4. Schieber’s Response to Craig’s Response
Taking Craig’s criticism onboard, Schieber refines his original argument. The refinement accepts that there are two kinds of intention — prior intentions and intentions-in-action — but adds further complexity to our understanding of intentions by focusing on two different kinds of intentional content. They are:
Intentions that Change a State of Affairs: These are intentions whose content specifies that, in order for them to be satisfied, the present state of affairs must be altered in one or more ways. To use the vocabulary introduced earlier, the world must be changed in order to fit with the content of the intention.
Intentions that Maintain a State of Affairs: These are intentions whose content specifies that, in order for them to be satisfied, the present state of affairs must remain the same. To use the vocabulary introduced earlier, the world must stay the same in order to fit with the content of the intention.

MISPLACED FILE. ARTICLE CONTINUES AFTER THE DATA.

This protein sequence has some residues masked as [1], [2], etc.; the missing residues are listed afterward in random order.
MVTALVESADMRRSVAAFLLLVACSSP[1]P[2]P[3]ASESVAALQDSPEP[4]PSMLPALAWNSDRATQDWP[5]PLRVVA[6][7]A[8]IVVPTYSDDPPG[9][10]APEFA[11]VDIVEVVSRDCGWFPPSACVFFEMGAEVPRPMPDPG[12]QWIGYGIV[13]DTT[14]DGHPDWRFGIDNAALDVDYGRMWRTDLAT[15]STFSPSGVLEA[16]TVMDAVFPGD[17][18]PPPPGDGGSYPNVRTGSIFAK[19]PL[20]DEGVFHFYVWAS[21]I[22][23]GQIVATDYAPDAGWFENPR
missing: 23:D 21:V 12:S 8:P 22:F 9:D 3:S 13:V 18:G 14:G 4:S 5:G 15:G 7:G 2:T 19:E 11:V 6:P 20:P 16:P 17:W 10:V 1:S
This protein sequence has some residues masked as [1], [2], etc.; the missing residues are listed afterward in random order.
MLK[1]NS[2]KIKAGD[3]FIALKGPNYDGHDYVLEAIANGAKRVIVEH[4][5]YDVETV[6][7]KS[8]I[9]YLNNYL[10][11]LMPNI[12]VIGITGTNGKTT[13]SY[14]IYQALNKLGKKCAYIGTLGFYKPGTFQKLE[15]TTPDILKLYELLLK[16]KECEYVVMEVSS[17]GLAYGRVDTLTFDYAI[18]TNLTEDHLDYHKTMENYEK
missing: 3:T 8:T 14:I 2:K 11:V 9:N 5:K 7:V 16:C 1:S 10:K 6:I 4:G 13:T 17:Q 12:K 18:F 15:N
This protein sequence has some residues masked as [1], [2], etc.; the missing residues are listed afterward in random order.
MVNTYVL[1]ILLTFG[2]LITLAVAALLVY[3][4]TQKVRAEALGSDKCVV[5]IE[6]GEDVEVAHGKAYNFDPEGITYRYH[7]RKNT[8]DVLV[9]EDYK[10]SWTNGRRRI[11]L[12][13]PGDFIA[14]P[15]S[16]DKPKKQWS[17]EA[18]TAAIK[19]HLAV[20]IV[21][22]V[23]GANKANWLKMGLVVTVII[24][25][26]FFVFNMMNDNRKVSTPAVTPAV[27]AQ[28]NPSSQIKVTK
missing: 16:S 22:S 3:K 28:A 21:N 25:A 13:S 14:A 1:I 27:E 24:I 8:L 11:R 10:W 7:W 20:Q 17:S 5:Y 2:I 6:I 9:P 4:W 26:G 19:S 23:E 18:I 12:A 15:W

Scheeber’s claim is that while intentions to maintain a state of affairs can be simultaneous with their effects, intentions to change a state of affairs must precede their effects.
This then raises the obvious question: what kind of intention was God’s intention to create the universe have? What kind of content did it have? Surely it would have to be an intention to change a state of affairs, not an intention to maintain a state of affairs. After all, “prior” to the universe existing, God was the only thing in existence; “after” the universe began to exist, there were at least two things in existence. Thus, there must have been some change in the state of affairs. So if there was a change in the state of affairs, this change must have a cause, and this cause must be personal, then there must have been a prior intention.
In other words:
- (12) Persons can cause events via two kinds of intention: (i) intentions that change states of affairs; and (ii) intentions that maintain states of affairs.